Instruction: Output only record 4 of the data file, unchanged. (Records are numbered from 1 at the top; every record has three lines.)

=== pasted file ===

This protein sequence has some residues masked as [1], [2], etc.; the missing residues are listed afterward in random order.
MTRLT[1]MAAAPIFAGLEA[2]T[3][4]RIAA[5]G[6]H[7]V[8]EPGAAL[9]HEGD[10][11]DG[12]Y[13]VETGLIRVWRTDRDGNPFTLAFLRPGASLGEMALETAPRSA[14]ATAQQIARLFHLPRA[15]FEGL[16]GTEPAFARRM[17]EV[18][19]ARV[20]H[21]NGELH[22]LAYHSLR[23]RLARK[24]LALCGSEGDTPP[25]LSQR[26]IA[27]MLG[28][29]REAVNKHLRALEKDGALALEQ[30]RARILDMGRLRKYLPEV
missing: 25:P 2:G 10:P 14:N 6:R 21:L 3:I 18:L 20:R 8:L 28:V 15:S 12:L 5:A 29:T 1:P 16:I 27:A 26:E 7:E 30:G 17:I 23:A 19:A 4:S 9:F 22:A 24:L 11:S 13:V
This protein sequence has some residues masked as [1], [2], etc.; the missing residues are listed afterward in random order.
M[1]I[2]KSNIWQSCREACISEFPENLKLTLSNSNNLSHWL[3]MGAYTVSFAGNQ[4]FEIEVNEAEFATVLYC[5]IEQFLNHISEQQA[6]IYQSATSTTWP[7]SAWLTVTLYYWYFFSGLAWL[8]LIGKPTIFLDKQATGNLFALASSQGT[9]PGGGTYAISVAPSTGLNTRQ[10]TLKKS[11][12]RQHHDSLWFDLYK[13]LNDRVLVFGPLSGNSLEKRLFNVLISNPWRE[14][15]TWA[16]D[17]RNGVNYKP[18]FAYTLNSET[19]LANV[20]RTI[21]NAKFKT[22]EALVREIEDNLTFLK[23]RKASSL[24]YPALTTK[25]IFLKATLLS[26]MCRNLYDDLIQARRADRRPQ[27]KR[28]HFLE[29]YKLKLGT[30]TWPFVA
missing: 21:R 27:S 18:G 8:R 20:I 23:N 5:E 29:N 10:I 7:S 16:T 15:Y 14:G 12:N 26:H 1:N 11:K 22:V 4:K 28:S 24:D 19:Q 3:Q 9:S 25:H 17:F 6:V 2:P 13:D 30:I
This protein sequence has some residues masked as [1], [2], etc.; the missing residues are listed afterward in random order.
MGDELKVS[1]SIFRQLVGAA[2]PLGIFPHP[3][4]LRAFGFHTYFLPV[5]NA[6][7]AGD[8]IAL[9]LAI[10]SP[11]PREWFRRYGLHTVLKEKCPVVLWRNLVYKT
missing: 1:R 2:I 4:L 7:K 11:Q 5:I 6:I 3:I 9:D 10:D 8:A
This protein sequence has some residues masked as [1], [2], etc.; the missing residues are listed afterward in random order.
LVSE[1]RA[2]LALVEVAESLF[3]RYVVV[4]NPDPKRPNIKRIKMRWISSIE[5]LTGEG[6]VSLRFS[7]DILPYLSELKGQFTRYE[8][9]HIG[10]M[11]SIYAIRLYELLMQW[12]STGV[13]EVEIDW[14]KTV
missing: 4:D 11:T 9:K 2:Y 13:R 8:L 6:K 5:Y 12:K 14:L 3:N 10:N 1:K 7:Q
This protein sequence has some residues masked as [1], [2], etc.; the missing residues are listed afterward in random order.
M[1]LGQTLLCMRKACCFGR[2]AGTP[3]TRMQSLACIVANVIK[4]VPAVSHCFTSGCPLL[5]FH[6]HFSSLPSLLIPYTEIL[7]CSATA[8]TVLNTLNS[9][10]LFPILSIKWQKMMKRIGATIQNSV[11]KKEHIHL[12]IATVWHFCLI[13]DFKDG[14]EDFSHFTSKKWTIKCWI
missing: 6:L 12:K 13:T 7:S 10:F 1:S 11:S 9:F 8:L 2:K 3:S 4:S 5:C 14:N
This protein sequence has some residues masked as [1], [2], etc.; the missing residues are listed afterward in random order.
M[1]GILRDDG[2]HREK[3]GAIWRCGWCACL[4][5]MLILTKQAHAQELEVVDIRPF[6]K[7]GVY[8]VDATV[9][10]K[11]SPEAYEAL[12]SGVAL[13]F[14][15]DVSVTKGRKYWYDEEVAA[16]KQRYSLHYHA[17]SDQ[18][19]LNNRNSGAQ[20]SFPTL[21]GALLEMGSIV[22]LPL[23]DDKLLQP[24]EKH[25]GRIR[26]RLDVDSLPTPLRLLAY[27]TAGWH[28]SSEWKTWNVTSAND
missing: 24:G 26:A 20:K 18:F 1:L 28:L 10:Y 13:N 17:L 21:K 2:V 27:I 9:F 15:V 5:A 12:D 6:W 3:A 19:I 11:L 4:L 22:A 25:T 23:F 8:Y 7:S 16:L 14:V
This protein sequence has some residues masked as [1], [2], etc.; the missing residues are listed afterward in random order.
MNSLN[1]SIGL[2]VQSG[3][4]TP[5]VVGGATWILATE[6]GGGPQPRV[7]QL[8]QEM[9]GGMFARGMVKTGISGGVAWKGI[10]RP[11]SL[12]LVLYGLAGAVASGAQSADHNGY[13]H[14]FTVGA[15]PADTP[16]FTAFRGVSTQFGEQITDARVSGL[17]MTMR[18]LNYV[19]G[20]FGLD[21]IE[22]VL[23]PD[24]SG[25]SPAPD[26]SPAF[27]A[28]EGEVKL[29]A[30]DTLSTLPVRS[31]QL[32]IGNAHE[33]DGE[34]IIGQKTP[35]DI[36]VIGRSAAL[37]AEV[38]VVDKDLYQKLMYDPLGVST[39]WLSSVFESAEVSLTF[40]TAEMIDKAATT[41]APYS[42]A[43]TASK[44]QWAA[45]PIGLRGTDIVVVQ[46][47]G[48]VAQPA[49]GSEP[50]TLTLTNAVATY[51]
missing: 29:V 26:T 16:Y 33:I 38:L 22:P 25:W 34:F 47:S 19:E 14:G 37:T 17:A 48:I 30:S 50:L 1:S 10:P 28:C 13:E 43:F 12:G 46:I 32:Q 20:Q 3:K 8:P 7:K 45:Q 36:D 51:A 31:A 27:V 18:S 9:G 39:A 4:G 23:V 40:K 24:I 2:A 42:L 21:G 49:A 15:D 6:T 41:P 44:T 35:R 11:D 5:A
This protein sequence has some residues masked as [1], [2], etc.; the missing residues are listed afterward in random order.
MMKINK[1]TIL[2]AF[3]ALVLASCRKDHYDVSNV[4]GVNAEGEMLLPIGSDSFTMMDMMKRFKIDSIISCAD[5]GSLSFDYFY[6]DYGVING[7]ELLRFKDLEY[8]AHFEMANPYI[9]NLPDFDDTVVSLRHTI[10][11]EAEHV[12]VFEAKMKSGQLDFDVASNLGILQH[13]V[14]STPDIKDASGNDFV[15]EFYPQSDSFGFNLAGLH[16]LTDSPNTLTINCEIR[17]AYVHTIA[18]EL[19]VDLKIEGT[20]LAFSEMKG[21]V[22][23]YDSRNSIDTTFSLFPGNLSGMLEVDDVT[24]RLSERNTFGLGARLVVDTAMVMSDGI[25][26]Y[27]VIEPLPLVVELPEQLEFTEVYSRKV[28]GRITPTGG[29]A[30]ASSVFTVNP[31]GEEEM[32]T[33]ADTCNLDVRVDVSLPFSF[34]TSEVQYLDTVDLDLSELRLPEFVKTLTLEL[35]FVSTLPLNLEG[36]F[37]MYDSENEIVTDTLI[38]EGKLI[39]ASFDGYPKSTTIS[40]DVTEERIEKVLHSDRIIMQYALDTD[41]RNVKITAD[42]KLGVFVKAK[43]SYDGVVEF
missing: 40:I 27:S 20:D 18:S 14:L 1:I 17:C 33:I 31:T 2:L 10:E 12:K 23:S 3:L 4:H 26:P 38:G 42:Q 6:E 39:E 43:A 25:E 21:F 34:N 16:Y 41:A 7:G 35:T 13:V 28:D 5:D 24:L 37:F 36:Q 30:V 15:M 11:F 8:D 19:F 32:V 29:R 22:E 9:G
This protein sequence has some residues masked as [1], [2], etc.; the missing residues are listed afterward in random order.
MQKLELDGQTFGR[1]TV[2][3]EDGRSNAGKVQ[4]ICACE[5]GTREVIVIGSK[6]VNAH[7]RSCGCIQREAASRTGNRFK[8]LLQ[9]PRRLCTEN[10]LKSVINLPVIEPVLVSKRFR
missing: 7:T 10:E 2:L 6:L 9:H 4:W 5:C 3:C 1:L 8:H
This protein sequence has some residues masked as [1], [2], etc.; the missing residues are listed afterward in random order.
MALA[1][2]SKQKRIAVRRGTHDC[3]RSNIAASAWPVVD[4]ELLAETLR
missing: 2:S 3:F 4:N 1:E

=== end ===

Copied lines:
This protein sequence has some residues masked as [1], [2], etc.; the missing residues are listed afterward in random order.
LVSE[1]RA[2]LALVEVAESLF[3]RYVVV[4]NPDPKRPNIKRIKMRWISSIE[5]LTGEG[6]VSLRFS[7]DILPYLSELKGQFTRYE[8][9]HIG[10]M[11]SIYAIRLYELLMQW[12]STGV[13]EVEIDW[14]KTV
missing: 4:D 11:T 9:K 2:Y 13:R 8:L 6:K 5:Y 12:K 14:L 3:N 10:N 1:K 7:Q